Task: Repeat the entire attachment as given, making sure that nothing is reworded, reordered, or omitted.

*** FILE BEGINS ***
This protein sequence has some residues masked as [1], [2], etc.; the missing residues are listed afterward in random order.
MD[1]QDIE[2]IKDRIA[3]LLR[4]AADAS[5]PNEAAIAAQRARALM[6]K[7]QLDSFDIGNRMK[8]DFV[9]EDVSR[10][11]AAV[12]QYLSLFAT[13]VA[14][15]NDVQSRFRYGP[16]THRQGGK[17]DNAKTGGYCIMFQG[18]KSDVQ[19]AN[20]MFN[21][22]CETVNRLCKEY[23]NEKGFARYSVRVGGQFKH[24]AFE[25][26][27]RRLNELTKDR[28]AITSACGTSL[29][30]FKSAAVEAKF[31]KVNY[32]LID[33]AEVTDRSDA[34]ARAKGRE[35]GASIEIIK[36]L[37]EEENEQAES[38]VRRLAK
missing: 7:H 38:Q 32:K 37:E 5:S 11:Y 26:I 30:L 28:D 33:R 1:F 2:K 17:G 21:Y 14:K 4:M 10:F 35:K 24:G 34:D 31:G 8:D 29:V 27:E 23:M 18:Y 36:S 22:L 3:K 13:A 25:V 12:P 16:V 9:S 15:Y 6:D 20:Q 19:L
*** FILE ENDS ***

This protein sequence has some residues masked as [1], [2], etc.; the missing residues are listed afterward in random order.
MD[1]QDIE[2]IKDRIA[3]LLR[4]AADAS[5]PNEAAIAAQRARALM[6]K[7]QLDSFDIGNRMK[8]DFV[9]EDVSR[10][11]AAV[12]QYLSLFAT[13]VA[14][15]NDVQSRFRYGP[16]THRQGGK[17]DNAKTGGYCIMFQG[18]KSDVQ[19]AN[20]MFN[21][22]CETVNRLCKEY[23]NEKGFARYSVRVGGQFKH[24]AFE[25][26][27]RRLNELTKDR[28]AITSACGTSL[29][30]FKSAAVEAKF[31]KVNY[32]LID[33]AEVTDRSDA[34]ARAKGRE[35]GASIEIIK[36]L[37]EEENEQAES[38]VRRLAK
missing: 7:H 38:Q 32:K 37:E 5:S 11:Y 26:I 30:L 28:D 33:R 1:F 2:K 17:G 21:Y 14:K 4:M 10:F 35:K 24:G 34:D 31:G 8:D 29:V 27:E 23:M 18:Y 36:S 22:L 3:K 13:A 25:V 12:P 16:V 9:S 15:Y 6:D 20:Q 19:L